Jan. 27 (UPI) — Less than two weeks after an underwater volcano explosion cut off communications on the island of Tonga, a powerful 6.2-magnitude earthquake struck off the coast of the Pacific island on Thursday.
The quake hit about 135 miles northwest of Pangai, Tonga, according to the U.S. Geological Survey, at a depth of 9 miles.
There were no reports of injuries or damage to any of the populated islands that make up the Tonga region.
The seismic activity came 12 days after the Hunga Tonga-Hunga Ha’apai volcano erupted and produced a tsunami that caused widespread damage in Tonga and minor effects as far away as the U.S. West Coast.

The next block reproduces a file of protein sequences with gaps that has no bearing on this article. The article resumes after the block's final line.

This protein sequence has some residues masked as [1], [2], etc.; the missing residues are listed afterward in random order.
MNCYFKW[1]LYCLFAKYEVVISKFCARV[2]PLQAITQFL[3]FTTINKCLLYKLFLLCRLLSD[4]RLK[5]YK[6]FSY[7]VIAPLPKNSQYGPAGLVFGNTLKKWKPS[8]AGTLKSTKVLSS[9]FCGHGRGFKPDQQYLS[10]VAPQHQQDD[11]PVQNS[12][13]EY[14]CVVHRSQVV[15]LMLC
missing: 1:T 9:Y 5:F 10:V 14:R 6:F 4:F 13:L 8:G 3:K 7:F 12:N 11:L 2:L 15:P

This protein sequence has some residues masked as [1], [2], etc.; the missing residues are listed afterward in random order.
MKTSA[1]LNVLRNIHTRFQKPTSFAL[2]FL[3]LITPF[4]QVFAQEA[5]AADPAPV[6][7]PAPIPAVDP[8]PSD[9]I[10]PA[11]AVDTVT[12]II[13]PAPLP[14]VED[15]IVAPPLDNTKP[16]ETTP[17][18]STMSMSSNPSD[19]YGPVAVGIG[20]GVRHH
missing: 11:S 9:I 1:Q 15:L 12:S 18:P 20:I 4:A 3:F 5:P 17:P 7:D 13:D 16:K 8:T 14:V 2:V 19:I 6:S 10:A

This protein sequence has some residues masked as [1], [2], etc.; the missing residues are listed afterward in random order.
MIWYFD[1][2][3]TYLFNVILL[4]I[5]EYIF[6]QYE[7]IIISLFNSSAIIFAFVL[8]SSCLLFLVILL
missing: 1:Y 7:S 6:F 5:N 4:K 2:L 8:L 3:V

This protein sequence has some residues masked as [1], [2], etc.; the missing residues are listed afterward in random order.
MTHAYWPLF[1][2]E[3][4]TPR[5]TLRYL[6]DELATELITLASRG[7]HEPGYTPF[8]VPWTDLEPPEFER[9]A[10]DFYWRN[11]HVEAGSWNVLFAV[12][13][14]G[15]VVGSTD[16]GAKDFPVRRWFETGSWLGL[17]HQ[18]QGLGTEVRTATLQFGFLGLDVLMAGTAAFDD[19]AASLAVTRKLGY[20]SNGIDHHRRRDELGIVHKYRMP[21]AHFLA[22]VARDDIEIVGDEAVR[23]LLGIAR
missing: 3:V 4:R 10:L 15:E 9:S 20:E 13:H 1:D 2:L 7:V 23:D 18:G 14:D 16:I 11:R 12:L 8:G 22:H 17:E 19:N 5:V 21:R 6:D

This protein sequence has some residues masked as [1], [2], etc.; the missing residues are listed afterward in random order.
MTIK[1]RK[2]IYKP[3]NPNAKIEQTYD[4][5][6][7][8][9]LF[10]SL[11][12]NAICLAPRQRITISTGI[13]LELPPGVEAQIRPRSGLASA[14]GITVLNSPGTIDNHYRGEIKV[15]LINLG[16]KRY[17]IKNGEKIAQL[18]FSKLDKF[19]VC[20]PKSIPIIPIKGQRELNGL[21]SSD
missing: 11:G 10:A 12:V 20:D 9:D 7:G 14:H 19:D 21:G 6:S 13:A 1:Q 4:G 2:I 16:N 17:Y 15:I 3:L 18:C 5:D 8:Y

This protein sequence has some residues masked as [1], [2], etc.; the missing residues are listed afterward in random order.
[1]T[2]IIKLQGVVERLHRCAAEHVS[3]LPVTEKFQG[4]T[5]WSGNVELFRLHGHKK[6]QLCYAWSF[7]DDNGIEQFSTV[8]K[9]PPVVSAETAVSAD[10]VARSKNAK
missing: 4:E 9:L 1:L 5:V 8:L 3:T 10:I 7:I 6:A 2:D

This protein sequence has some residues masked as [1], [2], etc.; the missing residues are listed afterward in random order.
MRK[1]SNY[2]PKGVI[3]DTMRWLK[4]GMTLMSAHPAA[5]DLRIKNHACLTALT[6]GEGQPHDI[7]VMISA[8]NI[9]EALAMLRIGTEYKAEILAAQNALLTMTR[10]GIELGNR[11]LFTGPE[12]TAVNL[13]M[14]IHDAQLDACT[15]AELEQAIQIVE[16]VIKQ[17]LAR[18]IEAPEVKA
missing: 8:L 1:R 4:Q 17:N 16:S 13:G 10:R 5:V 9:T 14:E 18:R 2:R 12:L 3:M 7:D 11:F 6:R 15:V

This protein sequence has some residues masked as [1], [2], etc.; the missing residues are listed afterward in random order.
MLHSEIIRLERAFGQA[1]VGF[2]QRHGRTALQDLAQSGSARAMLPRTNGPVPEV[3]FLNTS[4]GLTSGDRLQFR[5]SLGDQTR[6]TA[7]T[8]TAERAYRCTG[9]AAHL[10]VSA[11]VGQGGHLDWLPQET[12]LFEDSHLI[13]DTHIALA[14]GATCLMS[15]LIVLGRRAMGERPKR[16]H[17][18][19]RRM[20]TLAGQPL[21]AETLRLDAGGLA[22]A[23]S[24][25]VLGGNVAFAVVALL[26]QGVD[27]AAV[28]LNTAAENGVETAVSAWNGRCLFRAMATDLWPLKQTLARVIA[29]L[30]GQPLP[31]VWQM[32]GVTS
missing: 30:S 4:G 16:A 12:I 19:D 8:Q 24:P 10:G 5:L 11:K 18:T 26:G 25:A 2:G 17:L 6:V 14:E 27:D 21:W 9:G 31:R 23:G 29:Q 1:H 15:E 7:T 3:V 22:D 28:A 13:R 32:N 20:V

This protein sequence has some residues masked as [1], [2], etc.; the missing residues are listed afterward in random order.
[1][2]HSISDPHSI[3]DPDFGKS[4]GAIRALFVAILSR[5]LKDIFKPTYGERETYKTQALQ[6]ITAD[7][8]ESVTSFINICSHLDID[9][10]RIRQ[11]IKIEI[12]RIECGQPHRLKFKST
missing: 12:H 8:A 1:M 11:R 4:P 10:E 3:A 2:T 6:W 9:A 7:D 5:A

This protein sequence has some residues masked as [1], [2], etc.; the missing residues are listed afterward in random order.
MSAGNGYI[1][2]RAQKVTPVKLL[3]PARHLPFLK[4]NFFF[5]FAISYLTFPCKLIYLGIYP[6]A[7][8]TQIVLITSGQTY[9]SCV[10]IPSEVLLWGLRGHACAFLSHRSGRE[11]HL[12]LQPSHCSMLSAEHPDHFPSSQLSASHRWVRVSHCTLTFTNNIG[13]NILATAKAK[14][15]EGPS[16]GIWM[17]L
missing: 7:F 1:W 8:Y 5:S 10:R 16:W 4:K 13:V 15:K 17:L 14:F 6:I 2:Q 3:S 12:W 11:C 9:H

Several countries, including Australia, New Zealand and Japan, have since given aid to Tonga — such as clean drinking water. Three deaths have been blamed on the eruption and the tsunami that hit the islands.
Repairs to underwater fiber optic cables that were severed during the eruption may not be fixed until next month, officials have said, leaving much of the islands without a way of communicating with the rest of the world.
The Church of Jesus Christ of Latter-days has sent relief supplies to the island nation, 63% of whose population are church members.
“Sainthood donations of water, face masks, satellite phones and other emergency items left on an Air New Zealand flight this morning bound for Tonga,” the church said Wednesday in an online statement.
“Church facilities on Tongatapu and Vava’u are undamaged except for a boundary fence at Kanokupolu. Work is being done to clean the facilities and grounds which are heavily coated with volcanic ash,” the statement said.